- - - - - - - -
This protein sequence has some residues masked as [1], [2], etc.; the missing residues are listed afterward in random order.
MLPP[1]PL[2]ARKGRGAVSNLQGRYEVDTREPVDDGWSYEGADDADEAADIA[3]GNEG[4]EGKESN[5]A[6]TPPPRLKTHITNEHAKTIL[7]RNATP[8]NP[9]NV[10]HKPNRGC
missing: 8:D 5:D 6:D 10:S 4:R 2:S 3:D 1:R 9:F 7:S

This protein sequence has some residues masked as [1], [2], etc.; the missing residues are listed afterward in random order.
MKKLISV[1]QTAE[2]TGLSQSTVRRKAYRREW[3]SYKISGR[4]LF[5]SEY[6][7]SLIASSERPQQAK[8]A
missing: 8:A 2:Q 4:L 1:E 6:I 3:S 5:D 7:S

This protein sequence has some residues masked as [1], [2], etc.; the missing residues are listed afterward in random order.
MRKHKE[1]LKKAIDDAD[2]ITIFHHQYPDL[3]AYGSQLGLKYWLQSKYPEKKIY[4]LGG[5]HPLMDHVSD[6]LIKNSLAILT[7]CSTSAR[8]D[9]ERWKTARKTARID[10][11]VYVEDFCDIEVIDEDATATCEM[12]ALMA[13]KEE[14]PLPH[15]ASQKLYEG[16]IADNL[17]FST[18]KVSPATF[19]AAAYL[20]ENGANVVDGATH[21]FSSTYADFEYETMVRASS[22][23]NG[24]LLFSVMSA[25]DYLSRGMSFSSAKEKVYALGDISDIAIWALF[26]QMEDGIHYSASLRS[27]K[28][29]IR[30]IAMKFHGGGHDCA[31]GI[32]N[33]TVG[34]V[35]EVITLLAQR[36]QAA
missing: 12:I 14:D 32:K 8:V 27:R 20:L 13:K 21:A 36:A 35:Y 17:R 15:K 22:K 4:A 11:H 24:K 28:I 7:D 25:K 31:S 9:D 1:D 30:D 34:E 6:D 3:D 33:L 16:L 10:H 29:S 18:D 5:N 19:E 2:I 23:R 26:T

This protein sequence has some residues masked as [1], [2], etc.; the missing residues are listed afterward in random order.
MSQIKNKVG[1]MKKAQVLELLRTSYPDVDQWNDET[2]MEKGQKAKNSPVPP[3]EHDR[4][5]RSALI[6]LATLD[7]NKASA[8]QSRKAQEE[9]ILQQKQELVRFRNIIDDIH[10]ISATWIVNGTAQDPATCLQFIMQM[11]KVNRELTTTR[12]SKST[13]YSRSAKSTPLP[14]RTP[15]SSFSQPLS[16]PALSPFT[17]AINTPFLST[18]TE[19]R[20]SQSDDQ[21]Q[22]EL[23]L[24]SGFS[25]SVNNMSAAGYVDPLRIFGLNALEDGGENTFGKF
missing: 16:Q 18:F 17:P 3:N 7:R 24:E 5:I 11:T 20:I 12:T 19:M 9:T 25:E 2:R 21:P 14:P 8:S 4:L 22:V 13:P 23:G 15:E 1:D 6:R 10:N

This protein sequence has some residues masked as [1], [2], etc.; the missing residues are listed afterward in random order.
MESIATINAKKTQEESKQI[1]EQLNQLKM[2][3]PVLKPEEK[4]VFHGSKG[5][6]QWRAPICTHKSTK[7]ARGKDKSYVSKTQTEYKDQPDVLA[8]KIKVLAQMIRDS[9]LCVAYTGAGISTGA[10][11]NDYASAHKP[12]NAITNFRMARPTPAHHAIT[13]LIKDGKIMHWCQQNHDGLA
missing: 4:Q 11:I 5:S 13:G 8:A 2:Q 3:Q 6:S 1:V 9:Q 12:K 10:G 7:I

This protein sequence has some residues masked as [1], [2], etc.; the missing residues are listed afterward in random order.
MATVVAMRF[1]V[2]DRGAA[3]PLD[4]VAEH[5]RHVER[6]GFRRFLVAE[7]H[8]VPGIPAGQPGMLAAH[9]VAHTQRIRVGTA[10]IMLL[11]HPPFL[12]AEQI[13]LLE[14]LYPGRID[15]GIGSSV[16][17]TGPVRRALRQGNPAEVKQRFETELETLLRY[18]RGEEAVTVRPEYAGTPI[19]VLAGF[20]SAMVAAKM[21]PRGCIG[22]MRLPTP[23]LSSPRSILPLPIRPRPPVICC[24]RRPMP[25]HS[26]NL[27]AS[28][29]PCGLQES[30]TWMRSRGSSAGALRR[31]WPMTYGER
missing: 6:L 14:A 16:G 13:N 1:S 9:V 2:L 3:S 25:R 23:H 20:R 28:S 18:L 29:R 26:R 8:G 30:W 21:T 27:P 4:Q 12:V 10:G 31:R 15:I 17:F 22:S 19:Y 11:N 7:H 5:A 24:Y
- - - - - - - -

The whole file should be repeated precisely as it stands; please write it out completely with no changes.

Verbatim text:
This protein sequence has some residues masked as [1], [2], etc.; the missing residues are listed afterward in random order.
MLPP[1]PL[2]ARKGRGAVSNLQGRYEVDTREPVDDGWSYEGADDADEAADIA[3]GNEG[4]EGKESN[5]A[6]TPPPRLKTHITNEHAKTIL[7]RNATP[8]NP[9]NV[10]HKPNRGC
missing: 8:D 5:D 6:D 10:S 4:R 2:S 3:D 1:R 9:F 7:S

This protein sequence has some residues masked as [1], [2], etc.; the missing residues are listed afterward in random order.
MKKLISV[1]QTAE[2]TGLSQSTVRRKAYRREW[3]SYKISGR[4]LF[5]SEY[6][7]SLIASSERPQQAK[8]A
missing: 8:A 2:Q 4:L 1:E 6:I 3:S 5:D 7:S

This protein sequence has some residues masked as [1], [2], etc.; the missing residues are listed afterward in random order.
MRKHKE[1]LKKAIDDAD[2]ITIFHHQYPDL[3]AYGSQLGLKYWLQSKYPEKKIY[4]LGG[5]HPLMDHVSD[6]LIKNSLAILT[7]CSTSAR[8]D[9]ERWKTARKTARID[10][11]VYVEDFCDIEVIDEDATATCEM[12]ALMA[13]KEE[14]PLPH[15]ASQKLYEG[16]IADNL[17]FST[18]KVSPATF[19]AAAYL[20]ENGANVVDGATH[21]FSSTYADFEYETMVRASS[22][23]NG[24]LLFSVMSA[25]DYLSRGMSFSSAKEKVYALGDISDIAIWALF[26]QMEDGIHYSASLRS[27]K[28][29]IR[30]IAMKFHGGGHDCA[31]GI[32]N[33]TVG[34]V[35]EVITLLAQR[36]QAA
missing: 12:I 14:D 32:K 8:V 27:R 20:L 13:K 21:A 36:A 35:Y 17:R 15:K 22:K 4:A 11:H 24:K 28:I 7:D 25:K 31:S 9:D 1:D 30:D 34:E 6:D 3:D 33:L 16:L 10:H 29:S 18:D 5:N 19:E 2:I 23:R 26:T

This protein sequence has some residues masked as [1], [2], etc.; the missing residues are listed afterward in random order.
MSQIKNKVG[1]MKKAQVLELLRTSYPDVDQWNDET[2]MEKGQKAKNSPVPP[3]EHDR[4][5]RSALI[6]LATLD[7]NKASA[8]QSRKAQEE[9]ILQQKQELVRFRNIIDDIH[10]ISATWIVNGTAQDPATCLQFIMQM[11]KVNRELTTTR[12]SKST[13]YSRSAKSTPLP[14]RTP[15]SSFSQPLS[16]PALSPFT[17]AINTPFLST[18]TE[19]R[20]SQSDDQ[21]Q[22]EL[23]L[24]SGFS[25]SVNNMSAAGYVDPLRIFGLNALEDGGENTFGKF
missing: 16:Q 18:F 17:P 3:N 7:R 24:E 5:I 11:T 20:I 12:T 19:M 9:T 25:E 2:R 21:P 14:P 8:S 4:L 22:V 13:P 23:G 15:E 1:D 6:R 10:N

This protein sequence has some residues masked as [1], [2], etc.; the missing residues are listed afterward in random order.
MESIATINAKKTQEESKQI[1]EQLNQLKM[2][3]PVLKPEEK[4]VFHGSKG[5][6]QWRAPICTHKSTK[7]ARGKDKSYVSKTQTEYKDQPDVLA[8]KIKVLAQMIRDS[9]LCVAYTGAGISTGA[10][11]NDYASAHKP[12]NAITNFRMARPTPAHHAIT[13]LIKDGKIMHWCQQNHDGLA
missing: 4:Q 11:I 5:S 13:G 8:A 2:Q 3:Q 6:S 1:V 9:Q 12:K 10:G 7:I

This protein sequence has some residues masked as [1], [2], etc.; the missing residues are listed afterward in random order.
MATVVAMRF[1]V[2]DRGAA[3]PLD[4]VAEH[5]RHVER[6]GFRRFLVAE[7]H[8]VPGIPAGQPGMLAAH[9]VAHTQRIRVGTA[10]IMLL[11]HPPFL[12]AEQI[13]LLE[14]LYPGRID[15]GIGSSV[16][17]TGPVRRALRQGNPAEVKQRFETELETLLRY[18]RGEEAVTVRPEYAGTPI[19]VLAGF[20]SAMVAAKM[21]PRGCIG[22]MRLPTP[23]LSSPRSILPLPIRPRPPVICC[24]RRPMP[25]HS[26]NL[27]AS[28][29]PCGLQES[30]TWMRSRGSSAGALRR[31]WPMTYGER
missing: 6:L 14:A 16:G 13:N 1:S 9:V 2:L 3:S 25:R 23:H 20:R 28:S 18:L 29:R 26:R 8:G 30:W 21:T 27:P 4:Q 12:V 10:G 31:R 15:I 17:F 22:S 19:Y 11:N 7:H 5:A 24:Y